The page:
We are talking about dishes and their meaning in our lives this week.
I have started giving away many of my vast collection of serving dishes, cake plates, etc. I am a recovering after-holiday clearance shopper. Those special plates are cute and I have kept some, but all you need are basic pieces. (For more info see “Tonette Joyce:Food Friends Family” here at WordPress on Servingware: https://tonettejoycefoodfriendsfamily.wordpress.com/2012/12/28/servingware/)
As resident foodie here, I doubt that anyone would be surprised that I like dishes. I have run through number of sets because, well, they get used, and so they break. I have heard that one should not be embarrassed by using ‘good’ china if it is chipped; it shows that you use it.
I have not used the “good” china that was my mother’s for several years, but I used to when we entertained more. I found out something: food actually tastes particularly good off of real china, that is, good porcelain. (That is the reason why dainty, formal tea sets are made of this, as well as formal dinnerware.)
My mother did not use this set much, since she acquired it later in life and then we moved to rural Idaho where we did not have extended family and old friends. (I won’t go into the reason.) I completed the set by getting serving pieces after it came to me. It is a lovely Bavarian china; I hope I have a good reason to use it again soon. It is platinum-rimmed, so a little less convenient to use for most of our holidays, when people come and go and we do it buffet-style; (we can’t put metal in the microwave).
I have nice dishes, including an almost complete set of wonderful Sheffield china that I picked up at a thrift shop, so we do eat on nice china quite often. I use the cups daily for coffee or tea. I have several sets which are simply comprised of several teacups and either small plates or cream and sugar sets, which I use, especially when we have houseguests. I use them for teas, coffee and hot cocoa at snack times. I love guests who share my enthusiasm for a leisurely breakfast or a nice nosh plate later in the day, or at night. I’ll pull out cheeses, olives, nuts, crudité, perhaps some fruit and/or meats, depending on the appetite of the guests or the proximity to meals.
I have fancy cut glass plates on which I always serve cake. Life is too short to save nice things for…who? Aren’t your family members the most important people?
Just before I was married I bought a set of Corelle for every day and a lovely set of flowered stoneware for “good” dishes, and I used them through the years for every holiday and every semi-formal dinner party. With the sets of china, (and with my latest daily set having been decimated), I was going to move the stoneware to everyday dishes, only to have my sons, (who no longer live with me), demand that I don’t! They want those to be here when they come for special occasions. Who knew they were sentimental?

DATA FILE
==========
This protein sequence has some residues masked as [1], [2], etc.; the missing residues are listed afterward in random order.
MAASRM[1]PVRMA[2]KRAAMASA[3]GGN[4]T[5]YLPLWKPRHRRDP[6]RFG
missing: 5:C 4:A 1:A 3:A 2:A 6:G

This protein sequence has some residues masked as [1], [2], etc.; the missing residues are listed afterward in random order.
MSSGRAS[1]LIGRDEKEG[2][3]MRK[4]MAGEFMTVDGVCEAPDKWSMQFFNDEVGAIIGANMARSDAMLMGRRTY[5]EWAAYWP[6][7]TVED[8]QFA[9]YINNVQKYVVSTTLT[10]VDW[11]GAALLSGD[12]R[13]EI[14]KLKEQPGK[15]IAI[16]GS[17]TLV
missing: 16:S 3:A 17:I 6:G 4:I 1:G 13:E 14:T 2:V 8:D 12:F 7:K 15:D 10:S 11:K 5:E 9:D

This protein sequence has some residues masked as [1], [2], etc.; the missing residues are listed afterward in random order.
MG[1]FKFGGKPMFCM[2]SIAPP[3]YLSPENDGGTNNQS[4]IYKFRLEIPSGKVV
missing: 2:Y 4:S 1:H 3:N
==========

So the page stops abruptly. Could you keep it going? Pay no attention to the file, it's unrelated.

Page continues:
Although my mother had some special plates and pieces, we didn’t have didn’t have a specific set of dishes for holidays until I was a young teen.
My sister was grown when she took my mother to a favorite department store when the time came to buy a set of china, and I tagged along. We walked in to the store and was greeted in the fine china department by a nice young man, who, had he known what was coming, would probably have hidden in the stockroom.
We had never had a full, nice set for when family and friends gathered and she could now acquire one. She wanted dishes that would be used for every holiday, one that would be suitable for Thanksgiving, Christmas, New Year’s and Easter.
That left out the obviously Christmassy dishes, and since it was for mostly Winter holidays, the ones that looked too “Spring-like”, no pastels, no bright colors. My mother wasn’t fond of florals, but didn’t want a plain set. She didn’t want it to have dinner plates that were any other shape but perfectly round or plates that were too small, (you should have seen my mother’s holiday spreads!), and she didn’t want it to include soup ‘plates’, (bowls with big rims). She also eliminated several sets she otherwise liked simply by the shape of their cups, which was somehow very important to her.
Right away, a set that was ecru and taupe with muted browns caught her eye. It was called “Random Harvest” and had a simple pattern of Autumn: wheat, acorns, grasses, etc., splayed across one side. But that motif was not at all Easter, New Year’s or Christmas-like.
Mom rejected and debated set after set, patter after pattern, shape after shape. We let the clerk wait on other customers in between and when he was with us, we learned about where he grew up, his education, his wife, his kids, and his aspirations for the future, while Mom took breathers between eying the dozens of choices of china.
Finally, after hours, Mom made up her mind and we went home…with “Random Harvest”, after all. It was only truly suitable for Thanksgiving, but it was used for every holiday my mother celebrated for decades.
Despite this, (until he got a better job two years later), whenever we entered the store, the clerk greeted us warmly. I guess he figured that he was safe, since we wouldn’t be buying any more dishes !
My sister still has a few of the Random Harvest set, and we will see them used for serving pieces when we go to her house on holidays. They give all of us a warm and fuzzy feeling, so I guess I can understand why my sons want me to use my blue flowered stoneware only for special days, after all.